By George Will December 8, 2013 6 a.m.
In his disproportionate praise of the six-month agreement with Iran, Barack Obama said: "For the first time in nearly a decade, we have halted the progress of the Iranian nuclear program." But if the program, now several decades old, had really been "halted" shortly after U.S. forces invaded Iraq, we would not be desperately pursuing agreements to stop it now, as 10,000 or so centrifuges spin to enrich uranium.
By George Will December 1, 2013 6 a.m.
In 2011, tens of thousands of government employees and others, enraged by Wisconsin Gov. Scott Walker's determination to break the ruinously expensive and paralyzing grip that government workers' unions had on the state, took over the Capitol building in Madison.
By George Will November 24, 2013 6 a.m.
For concision and precision in describing Barack Obama's suddenly ambivalent relationship with his singular — actually, his single — achievement, the laurels go to Rep. Steve Scalise, R-La. After Obama's semi-demi-apology for millions of canceled insurance policies — an intended and predictable consequence of his crusade to liberate Americans from their childish choices of "substandard" policies sold by "bad apple" insurers -- Scalise said:
By George Will November 17, 2013 6 a.m.
One reason Washington makes so much bad history is that so many people here know so little history. This helps explain why "comprehensive" immigration reform is foundering: Too few of today's legislators know what happened 163 years ago.
By George Will October 20, 2013 6 a.m.
Much is wrong with Washington these days, including much of what is said about what is wrong. Many Americans say there is "too much politics" in Washington. Actually, there is too little. Barack Obama deplores "politics as usual" here. But recently Washington has been tumultuous because politics, as the Framers understood it, has disintegrated. Obama has been complicit in this collapse.
By George Will October 13, 2013 6:01 a.m.
"Ex-Marine Asks Soviet Citizenship"-- Washington Post headline, Nov. 1, 1959 (concerning a Lee Harvey Oswald)"He didn't even have the satisfaction of being killed for civil rights. It's -- it had to be some silly little Communist."-- Jacqueline Kennedy, Nov. 22, 1963
By George Will October 6, 2013 6 a.m.
WASHINGTON — "If Reince Priebus from Kenosha, Wisconsin, is the Republican 'establishment,' God help us," says the chairman of the Republican National Committee, Reince Priebus. His physical presence is almost as unprepossessing as James Madison's was. But with meticulous — Madisonian, actually — subtlety, he is working to ameliorate a difficulty that has existed for two centuries and in 2012 wounded the GOP.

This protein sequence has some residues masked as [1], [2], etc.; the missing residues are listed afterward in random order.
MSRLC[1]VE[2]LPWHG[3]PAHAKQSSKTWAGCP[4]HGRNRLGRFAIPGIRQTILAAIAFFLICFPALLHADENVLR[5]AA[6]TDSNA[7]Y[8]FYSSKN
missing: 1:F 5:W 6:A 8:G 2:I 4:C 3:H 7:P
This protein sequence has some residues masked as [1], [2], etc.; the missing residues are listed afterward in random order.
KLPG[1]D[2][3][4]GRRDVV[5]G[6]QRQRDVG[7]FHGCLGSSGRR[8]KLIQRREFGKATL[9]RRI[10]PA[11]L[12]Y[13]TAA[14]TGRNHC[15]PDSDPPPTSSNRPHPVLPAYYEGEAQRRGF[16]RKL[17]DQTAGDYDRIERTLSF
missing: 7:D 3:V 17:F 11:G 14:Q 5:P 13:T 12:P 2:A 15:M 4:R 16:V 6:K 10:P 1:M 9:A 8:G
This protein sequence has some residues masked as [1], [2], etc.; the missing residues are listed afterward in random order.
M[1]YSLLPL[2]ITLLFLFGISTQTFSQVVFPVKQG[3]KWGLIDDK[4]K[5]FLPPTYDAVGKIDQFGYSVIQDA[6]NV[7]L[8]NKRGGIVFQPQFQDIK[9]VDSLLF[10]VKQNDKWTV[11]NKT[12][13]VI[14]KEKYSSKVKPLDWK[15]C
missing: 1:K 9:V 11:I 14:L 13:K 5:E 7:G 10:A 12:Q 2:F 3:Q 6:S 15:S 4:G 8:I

By George Will September 29, 2013 6 a.m.
When Dwight Eisenhower asked Gen. Georgy Zhukov how the Red Army cleared minefields, Zhukov replied: "We march through them." Being profligate with lives is a perquisite of command and a luxury of those with an abundance of lives at their command. Some congressional Republicans, who do not command their party but can implicate it in their marches through minefields, might resuscitate Barack Obama's presidency by restocking his pantry of excuses: The economy's continuing anemia will ever after be blamed on any government shutdown.
By George Will September 22, 2013 6 a.m.
Like baby birds with yawning beaks, college football fans clamor to be fed. So fasten the chin strap on your helmet -- ignore the warning label on it ("No helmet system can protect you from serious brain and/or neck injuries including paralysis or death. To avoid these risks, do not engage in the sport of football.") and enjoy the seasonal festival of physical carnage, institutional derangement and moral seaminess.
By George Will September 15, 2013 6:01 a.m.
At 4 a.m. on Jan. 1, 1959, an hour when there never were commercial flights from Havana, David Atlee Phillips was lounging in a lawn chair there, sipping champagne after a New Year's Eve party, when a commercial aircraft flew low over his house. He surmised that dictator Fulgencio Batista was fleeing because Fidel Castro was arriving. He was right. Soon he, and many others, would be spectacularly wrong about Cuba.